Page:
Autore: ExtremeTech

Blue laser

Though lasers are seen as a sci-fi technology of the future, they’re already prevalent and highly advanced today. However, just because they’re prevalent doesn’t mean they don’t have a significant amount of space to evolve into something more useful than their current state. Now, researchers have developed the first digital laser, which is capable of changing the shape of its own beam.

For the most part, lasers aren’t particularly complex devices; they consist of mirrors, energy, and a casing. Usually, the energy is light, and mirrors help project the light from within the casing. In order for the light to turn into a laser, though, the casing must contain a gain medium — something that alters the frequency of the original light, changing it into a laser, typically some sort of crystal or glass. The laser is then redirected out of the casing using a mirror. The shape of the laser coming out of the casing is dictated by not only the intensity of light being used, but various add-ons that can be applied to alter the beam, such as extra mirrors or lenses. These add-ons that alter the beam are semi-permanent, in that they cannot change on the fly. They have to be attached to the laser, and calibrated each time, which is why lasers are currently considered to be not-digital.

Laser shapes

Now, however, Sandile Ngcobo with the University of KwaZulu-Natal, and a team of researchers have successfully tested a laser that can change the shape of its beam without all of the labor involved of changing and recalibrating the add-ons. Rather than have the laser shoot out of the casing, then into something that modifies the shape, the team managed to stick the modifier inside the casing itself, thus allowing the beam to emerge from the casing in the desired shape to begin with. What makes the laser digital is that the new modifier — and thus the shape of laser beam — can be manipulated through the use of a computer.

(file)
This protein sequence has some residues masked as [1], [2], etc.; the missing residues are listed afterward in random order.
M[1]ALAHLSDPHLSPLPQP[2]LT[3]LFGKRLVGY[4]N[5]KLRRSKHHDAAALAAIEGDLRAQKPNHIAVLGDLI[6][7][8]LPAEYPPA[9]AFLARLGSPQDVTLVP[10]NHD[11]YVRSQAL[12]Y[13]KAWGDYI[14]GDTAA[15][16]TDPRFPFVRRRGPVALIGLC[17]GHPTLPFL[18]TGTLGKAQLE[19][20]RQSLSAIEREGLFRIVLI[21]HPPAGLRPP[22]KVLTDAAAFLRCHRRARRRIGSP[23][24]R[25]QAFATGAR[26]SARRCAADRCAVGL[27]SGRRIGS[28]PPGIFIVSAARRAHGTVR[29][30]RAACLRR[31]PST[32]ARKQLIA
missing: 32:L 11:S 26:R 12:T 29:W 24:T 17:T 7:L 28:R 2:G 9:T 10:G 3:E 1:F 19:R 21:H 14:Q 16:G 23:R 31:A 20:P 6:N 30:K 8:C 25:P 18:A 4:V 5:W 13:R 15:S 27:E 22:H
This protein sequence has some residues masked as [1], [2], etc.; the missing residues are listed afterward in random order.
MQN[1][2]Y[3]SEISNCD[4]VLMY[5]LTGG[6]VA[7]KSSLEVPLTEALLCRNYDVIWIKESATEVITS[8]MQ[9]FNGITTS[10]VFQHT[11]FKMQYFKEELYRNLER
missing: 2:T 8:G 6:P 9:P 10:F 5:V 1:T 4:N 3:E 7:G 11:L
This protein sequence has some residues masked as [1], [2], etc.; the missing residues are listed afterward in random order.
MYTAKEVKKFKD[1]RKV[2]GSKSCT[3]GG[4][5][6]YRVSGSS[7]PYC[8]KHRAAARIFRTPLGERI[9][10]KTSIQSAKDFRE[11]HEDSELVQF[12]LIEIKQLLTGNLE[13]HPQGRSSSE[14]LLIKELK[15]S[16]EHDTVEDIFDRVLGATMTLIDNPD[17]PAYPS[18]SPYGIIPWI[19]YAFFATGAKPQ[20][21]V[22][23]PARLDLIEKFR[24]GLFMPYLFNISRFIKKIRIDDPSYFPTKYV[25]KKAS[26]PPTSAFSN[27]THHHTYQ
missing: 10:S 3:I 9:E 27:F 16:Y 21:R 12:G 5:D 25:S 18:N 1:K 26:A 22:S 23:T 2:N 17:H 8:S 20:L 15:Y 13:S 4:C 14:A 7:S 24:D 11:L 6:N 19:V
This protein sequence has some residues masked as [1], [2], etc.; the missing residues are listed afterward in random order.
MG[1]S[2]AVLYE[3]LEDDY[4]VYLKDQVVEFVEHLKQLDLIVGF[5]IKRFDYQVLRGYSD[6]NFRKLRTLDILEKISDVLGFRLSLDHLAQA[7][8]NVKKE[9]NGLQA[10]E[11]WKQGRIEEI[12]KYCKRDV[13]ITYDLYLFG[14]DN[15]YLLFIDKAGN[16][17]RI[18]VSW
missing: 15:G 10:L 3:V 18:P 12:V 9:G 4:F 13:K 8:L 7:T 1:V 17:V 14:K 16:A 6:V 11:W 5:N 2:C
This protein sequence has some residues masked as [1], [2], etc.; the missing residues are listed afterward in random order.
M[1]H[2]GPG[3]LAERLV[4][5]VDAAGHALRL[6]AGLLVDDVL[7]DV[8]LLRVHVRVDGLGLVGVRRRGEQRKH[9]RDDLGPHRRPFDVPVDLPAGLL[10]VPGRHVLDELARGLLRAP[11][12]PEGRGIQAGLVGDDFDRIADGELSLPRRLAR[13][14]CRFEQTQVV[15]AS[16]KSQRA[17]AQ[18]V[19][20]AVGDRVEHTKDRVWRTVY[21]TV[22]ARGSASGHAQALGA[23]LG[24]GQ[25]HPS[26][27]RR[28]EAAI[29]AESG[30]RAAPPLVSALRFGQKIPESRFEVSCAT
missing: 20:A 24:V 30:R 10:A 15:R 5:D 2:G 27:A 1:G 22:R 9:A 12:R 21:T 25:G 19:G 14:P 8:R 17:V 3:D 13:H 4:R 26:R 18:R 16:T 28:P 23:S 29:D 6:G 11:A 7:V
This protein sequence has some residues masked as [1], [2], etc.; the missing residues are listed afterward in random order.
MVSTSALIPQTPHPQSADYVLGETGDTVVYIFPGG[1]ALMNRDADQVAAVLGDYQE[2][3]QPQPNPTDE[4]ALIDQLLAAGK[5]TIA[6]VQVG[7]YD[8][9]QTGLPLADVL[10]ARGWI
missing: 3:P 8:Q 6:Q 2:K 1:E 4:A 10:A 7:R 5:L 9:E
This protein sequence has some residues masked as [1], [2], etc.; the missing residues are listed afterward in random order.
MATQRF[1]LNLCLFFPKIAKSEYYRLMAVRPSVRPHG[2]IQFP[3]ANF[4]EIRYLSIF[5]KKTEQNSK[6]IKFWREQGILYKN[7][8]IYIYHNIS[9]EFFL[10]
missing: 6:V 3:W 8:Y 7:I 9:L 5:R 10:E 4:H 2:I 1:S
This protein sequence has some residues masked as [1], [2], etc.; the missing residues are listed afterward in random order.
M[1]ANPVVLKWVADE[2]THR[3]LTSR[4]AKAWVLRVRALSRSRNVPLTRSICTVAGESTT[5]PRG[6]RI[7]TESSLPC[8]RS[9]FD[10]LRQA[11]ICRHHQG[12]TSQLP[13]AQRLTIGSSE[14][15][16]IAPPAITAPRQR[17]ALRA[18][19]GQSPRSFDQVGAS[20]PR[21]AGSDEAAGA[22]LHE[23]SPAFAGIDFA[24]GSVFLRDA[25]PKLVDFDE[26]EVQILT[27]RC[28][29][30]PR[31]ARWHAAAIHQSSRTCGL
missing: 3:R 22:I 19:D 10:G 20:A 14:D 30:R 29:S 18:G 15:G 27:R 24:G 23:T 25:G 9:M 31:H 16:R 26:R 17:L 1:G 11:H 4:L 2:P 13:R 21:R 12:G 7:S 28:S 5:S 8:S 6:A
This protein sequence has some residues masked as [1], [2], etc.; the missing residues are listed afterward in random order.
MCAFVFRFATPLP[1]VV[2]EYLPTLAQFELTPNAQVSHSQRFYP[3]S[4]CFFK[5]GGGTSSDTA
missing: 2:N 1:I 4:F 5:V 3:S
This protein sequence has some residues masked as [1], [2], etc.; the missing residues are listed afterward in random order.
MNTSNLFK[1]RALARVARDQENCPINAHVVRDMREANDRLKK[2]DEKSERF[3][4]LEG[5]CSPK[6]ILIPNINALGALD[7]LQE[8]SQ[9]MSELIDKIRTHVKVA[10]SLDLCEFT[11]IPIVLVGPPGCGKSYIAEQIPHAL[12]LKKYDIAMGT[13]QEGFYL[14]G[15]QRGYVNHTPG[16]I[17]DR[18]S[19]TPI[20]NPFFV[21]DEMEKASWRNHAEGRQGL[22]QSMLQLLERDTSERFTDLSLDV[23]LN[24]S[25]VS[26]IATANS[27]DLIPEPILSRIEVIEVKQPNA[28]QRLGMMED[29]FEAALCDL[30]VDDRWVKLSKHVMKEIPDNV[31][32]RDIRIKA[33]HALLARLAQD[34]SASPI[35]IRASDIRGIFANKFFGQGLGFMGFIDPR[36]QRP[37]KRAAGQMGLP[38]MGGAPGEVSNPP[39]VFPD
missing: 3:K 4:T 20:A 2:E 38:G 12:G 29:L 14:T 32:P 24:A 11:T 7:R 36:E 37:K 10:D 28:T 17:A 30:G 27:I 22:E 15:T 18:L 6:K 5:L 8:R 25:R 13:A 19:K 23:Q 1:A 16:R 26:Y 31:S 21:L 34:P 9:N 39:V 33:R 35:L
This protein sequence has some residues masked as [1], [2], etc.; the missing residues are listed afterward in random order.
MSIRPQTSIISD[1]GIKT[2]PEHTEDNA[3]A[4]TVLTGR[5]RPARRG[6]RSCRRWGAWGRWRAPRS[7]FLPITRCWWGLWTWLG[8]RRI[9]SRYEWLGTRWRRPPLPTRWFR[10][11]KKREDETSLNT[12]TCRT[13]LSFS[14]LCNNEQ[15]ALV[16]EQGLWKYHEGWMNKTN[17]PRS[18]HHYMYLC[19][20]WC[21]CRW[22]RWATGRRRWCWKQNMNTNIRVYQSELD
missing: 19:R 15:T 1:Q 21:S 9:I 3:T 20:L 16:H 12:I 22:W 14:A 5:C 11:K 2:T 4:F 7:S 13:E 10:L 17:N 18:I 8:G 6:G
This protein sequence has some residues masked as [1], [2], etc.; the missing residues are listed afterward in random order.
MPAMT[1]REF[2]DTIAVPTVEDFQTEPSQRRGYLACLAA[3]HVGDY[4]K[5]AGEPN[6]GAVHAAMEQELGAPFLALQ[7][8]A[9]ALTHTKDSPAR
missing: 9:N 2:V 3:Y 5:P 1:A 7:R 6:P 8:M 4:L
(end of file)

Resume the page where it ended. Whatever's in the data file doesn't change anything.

As shown in the chart above, the team has already managed some complex laser shapes. Applications for dynamically changing a laser’s shape aren’t simply limited to theme park light shows and trippier concert lighting, but can be used in (among other things) optical tweezers, which are tiny lasers that can manipulate microscopic objects, kind of like a tractor beam.

We can all still hope for trippier concert lighting, though.

Now read: NASA uploaded the Mona Lisa to the Moon using lasers

Research paper: DOI: arXiv:1301.4760 – “The digital laser”